Duronto TV is daring our children, 27.76 percent of Bangladesh’s total population, to dream. The first television channel for children in the country has been successfully performing its duty to entertain and educate the future of our country for a year now.

But it has much left to do.

Children’s television as a medium to entertain, and sometimes to educate, has a history nearly as old as television itself. The BBC’s ‘Children’s Hour’, broadcast in the UK in 1946, is generally credited with being the first TV programme specifically for children.

In Bangladeshi history children have entertained themselves through different native games (Ha-Du-Du, Golla-Chut, Bouchi etc) as a main source of entertainment. Our children came into contact with visual entertainment through bioscopes and puppet shows, which have left a lasting legacy. The first television programme for children was telecast in 1966 on TV when ‘Ajob Deshe’, a famous puppet show about anti-Pakistan sentiment was broadcast to stir patriotism by Mostafa Monowar. After independence, children in Bangladesh were introduced to child talent hunt programs like ‘Notun Kuri’ or puppet show ‘Parul’ and different cartoon series on BTV.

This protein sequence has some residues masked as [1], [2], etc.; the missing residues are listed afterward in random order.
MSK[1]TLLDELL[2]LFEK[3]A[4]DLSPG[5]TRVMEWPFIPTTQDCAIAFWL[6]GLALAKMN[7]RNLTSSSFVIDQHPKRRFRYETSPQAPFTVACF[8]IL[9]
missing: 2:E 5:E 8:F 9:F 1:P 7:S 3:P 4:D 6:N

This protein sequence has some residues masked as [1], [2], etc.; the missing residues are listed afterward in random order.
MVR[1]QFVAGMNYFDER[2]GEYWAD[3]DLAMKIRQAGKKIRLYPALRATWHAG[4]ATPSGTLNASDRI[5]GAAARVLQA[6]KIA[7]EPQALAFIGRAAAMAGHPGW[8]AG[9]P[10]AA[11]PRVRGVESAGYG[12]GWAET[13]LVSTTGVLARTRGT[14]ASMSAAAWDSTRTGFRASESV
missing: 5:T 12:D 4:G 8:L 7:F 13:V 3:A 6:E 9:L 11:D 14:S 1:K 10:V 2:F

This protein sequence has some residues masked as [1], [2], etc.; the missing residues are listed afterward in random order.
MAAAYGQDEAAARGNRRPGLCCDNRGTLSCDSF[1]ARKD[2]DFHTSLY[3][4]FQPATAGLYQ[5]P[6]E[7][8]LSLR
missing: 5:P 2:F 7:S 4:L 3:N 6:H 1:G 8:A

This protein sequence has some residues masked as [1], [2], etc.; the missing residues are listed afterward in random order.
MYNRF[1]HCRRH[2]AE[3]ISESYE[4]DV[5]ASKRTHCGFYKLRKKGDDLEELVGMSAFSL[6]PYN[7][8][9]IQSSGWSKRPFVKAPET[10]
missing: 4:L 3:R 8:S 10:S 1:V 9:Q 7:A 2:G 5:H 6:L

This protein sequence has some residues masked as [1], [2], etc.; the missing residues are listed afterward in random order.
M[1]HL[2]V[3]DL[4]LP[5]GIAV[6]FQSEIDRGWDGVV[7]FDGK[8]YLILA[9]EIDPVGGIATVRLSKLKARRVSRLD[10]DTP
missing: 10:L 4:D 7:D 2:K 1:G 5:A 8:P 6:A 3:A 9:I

As times have changed, the popularity of children’s TV programming has reached new heights.  As the result of rapid growth and the trend towards urbanisation (an annual 3.19 percent increase, which suggests it is the inevitable destiny of the human civilization) in Bangladesh, parks and open spaces are gradually disappearing. Fear of negative social consequence (drug addiction and violence) of urbanisation (35.8 percent of Bangladesh’s population lived in urban areas in 2017), parents feel that keeping their children engaged with television at home is safer. Children of working parents are often left unsupervised in front of the TV and given free rein to watch whatever they want to as long as they remain quiet and occupied.  Some parents even use the TV when attempting to coax children to eat vegetables, exercise and study. So the role of children’s television has become inevitable. The growing demand for domestic child entertainment on television came to an end with the rise of popular foreign programmes through satellite TV like ‘Tom and Jerry’, Disney and other Indian Hindi cartoon channels.

It seems that children are found to be spending more and more time plugged into the world of TV even before they are able to string a sentence together. There is a growing interest in cartoons, which have become a prominent pastime.